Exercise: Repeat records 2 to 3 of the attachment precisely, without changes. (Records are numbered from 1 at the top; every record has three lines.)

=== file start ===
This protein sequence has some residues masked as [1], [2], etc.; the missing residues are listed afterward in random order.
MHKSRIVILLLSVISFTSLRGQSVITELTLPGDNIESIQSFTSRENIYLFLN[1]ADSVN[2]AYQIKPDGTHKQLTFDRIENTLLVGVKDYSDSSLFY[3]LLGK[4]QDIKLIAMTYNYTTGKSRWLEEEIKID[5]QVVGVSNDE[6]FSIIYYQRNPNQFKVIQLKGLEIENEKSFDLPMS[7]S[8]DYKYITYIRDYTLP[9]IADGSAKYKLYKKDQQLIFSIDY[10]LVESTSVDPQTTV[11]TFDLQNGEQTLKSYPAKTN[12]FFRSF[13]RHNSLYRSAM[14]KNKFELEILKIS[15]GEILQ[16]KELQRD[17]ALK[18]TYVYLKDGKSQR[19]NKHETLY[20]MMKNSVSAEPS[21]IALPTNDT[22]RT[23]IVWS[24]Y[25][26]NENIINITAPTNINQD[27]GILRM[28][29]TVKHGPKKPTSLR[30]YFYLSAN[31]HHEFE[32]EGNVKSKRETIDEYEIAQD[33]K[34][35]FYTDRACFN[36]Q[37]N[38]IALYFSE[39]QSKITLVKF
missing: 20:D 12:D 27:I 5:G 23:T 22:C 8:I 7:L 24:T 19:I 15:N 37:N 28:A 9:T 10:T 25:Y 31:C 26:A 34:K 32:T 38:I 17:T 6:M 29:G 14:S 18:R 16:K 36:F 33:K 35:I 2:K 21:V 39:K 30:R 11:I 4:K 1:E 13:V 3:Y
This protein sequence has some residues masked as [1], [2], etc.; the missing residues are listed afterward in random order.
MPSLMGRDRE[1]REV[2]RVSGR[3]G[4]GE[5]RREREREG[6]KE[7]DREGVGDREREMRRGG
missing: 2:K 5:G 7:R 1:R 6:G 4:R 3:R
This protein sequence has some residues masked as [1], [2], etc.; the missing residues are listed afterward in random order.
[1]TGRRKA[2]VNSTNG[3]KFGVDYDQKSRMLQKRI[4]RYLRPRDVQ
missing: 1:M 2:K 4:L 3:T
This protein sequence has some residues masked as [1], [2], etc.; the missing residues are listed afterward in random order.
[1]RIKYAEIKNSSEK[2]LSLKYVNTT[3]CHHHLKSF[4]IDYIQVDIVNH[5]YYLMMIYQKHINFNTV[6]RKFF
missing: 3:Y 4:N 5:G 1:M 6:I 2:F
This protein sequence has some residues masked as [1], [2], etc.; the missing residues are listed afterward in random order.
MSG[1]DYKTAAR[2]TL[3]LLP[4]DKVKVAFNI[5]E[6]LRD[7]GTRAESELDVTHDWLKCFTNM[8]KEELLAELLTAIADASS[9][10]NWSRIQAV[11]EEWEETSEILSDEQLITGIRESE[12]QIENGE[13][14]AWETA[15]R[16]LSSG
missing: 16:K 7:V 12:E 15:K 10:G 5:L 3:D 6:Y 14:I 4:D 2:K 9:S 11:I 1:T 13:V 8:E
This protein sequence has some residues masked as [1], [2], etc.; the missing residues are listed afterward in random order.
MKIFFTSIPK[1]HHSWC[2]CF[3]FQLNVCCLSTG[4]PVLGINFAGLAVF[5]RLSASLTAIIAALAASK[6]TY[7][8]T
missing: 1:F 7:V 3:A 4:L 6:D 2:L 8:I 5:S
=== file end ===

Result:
This protein sequence has some residues masked as [1], [2], etc.; the missing residues are listed afterward in random order.
MPSLMGRDRE[1]REV[2]RVSGR[3]G[4]GE[5]RREREREG[6]KE[7]DREGVGDREREMRRGG
missing: 2:K 5:G 7:R 1:R 6:G 4:R 3:R
This protein sequence has some residues masked as [1], [2], etc.; the missing residues are listed afterward in random order.
[1]TGRRKA[2]VNSTNG[3]KFGVDYDQKSRMLQKRI[4]RYLRPRDVQ
missing: 1:M 2:K 4:L 3:T